The End of Secrecy in Adoption

 

Secrecy has been a major issue in adoption for the past 100 years.  Confidentiality was the hallmark of most adoptions over that time, and continued until the recent past.  More than any single event in the adoption field over the past century the introduction of the internet into the complex field of adoption relationships is a game changer.  Previously closed domestic adoptions already completed may not remain closed in the future. I believe that it is now no longer possible to guarantee confidentiality in adoptions, no matter where in the world the child was born. 

 

The introduction of DNA matching sites where adoptees can find their birth relatives allows them to bypass adopting parents or government secrecy and match their DNA on these sites (see DNA Adoption Networking). Not only will these sites facilitate adoption reunions for domestic adoptions, but intercountry adoptions will be affected as well.  The adoption of baby girls from China is a good example of how DNA matching works, but the same is true for adoptions from every country in the world, including Canada.  Chinese birth families can now find DNA test kits on line for under $100.  On the other side of the equation we know that a majority of adopted children will be curious or even obsessed about finding their birth family.  In fact adopted children may be able to find their birth families even if the birth parents never registered their DNA or have died since placement.  This is because these websites will provide matches for relatives.  All it will take is for a relative of either birth parent in China to register their DNA online and an adopted child from China will be able to track down her birth family.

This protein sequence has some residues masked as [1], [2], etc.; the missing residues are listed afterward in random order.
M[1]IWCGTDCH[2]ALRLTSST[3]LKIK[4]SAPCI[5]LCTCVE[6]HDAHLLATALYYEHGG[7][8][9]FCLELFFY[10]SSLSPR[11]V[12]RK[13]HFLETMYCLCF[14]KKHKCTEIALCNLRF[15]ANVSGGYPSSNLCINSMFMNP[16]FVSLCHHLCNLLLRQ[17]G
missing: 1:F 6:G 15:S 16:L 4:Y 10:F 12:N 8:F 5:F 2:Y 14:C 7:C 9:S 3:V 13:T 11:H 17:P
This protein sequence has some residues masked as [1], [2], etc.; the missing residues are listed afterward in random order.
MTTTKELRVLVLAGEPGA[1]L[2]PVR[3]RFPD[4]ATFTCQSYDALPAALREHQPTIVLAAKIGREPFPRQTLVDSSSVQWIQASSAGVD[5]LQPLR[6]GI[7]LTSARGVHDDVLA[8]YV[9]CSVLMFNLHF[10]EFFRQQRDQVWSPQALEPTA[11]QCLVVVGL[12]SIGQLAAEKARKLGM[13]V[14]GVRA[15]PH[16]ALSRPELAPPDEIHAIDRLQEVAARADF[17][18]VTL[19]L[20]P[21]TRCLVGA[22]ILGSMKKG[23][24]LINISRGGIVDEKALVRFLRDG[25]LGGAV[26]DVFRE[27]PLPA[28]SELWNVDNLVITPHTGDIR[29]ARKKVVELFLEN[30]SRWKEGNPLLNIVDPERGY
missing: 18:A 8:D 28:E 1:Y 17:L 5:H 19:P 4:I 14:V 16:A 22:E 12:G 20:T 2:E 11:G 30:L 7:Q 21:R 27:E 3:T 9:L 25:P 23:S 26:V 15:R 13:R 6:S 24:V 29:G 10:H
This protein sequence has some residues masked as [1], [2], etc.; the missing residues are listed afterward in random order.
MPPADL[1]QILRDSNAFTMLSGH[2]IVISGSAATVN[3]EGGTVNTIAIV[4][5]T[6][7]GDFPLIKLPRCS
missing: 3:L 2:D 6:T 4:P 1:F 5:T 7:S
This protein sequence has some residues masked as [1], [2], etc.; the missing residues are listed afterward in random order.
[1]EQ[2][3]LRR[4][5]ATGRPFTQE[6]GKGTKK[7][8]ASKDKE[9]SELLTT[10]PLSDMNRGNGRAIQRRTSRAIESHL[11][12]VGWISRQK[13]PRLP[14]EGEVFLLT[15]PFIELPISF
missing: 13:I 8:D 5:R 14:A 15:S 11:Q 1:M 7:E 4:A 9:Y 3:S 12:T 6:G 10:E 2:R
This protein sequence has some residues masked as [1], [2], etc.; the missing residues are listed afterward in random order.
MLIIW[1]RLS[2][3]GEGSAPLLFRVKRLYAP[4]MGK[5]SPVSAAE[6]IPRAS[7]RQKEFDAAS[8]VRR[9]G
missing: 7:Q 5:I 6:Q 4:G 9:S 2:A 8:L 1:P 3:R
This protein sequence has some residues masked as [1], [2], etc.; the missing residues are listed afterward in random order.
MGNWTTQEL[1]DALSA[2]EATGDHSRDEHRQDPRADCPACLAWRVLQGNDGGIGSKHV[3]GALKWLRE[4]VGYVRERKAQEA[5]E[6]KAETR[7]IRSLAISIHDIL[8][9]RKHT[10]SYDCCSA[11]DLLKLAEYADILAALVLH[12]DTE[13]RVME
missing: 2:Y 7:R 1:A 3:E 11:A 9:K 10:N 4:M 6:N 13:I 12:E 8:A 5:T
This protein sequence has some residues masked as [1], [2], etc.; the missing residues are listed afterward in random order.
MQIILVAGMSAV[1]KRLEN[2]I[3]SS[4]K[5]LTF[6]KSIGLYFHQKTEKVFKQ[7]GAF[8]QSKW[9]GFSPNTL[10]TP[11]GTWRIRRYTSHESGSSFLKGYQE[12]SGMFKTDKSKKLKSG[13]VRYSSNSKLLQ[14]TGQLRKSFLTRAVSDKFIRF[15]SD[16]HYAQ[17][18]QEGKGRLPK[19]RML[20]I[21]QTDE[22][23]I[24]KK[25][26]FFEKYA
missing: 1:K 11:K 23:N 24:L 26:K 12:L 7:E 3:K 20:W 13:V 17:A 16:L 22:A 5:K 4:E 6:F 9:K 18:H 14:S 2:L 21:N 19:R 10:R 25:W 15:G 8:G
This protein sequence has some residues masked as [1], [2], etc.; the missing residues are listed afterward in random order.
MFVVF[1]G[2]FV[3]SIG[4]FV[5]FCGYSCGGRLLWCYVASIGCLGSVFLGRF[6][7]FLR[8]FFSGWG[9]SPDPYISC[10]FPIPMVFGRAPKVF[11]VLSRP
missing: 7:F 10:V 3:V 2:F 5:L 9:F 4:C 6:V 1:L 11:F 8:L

The parties to an adoption will continue to use the internet creatively in order to find each other. For example, an adult adoptee in Tasmania recently used Google Maps to find his birth family in a small town in India. This extraordinary story is recounted in a recent Vanity Fair article (A Home at the End of Google Earth).

 

We did not have to wait long to see how Facebook would change adoptions.  Adopted children and birth parents are searching Facebook and many other searchable databases on the internet.  Even before birth and placement the adopting parents and birth parents are using Facebook to find each other. Some parties to an adoption are choosing to “friend” each other and use that as a way to get to know each other.  After placement ongoing contact through Facebook is what can improve or sour the relationships between the parties to an adoption.  It has greatly increased the ability of a birth mother to follow the progress of her child as he or she grows up in the adopted family.  These can be tricky relationships to manage however, and anyone thinking of creating a web page to accomplish this should become educated on how to make it work.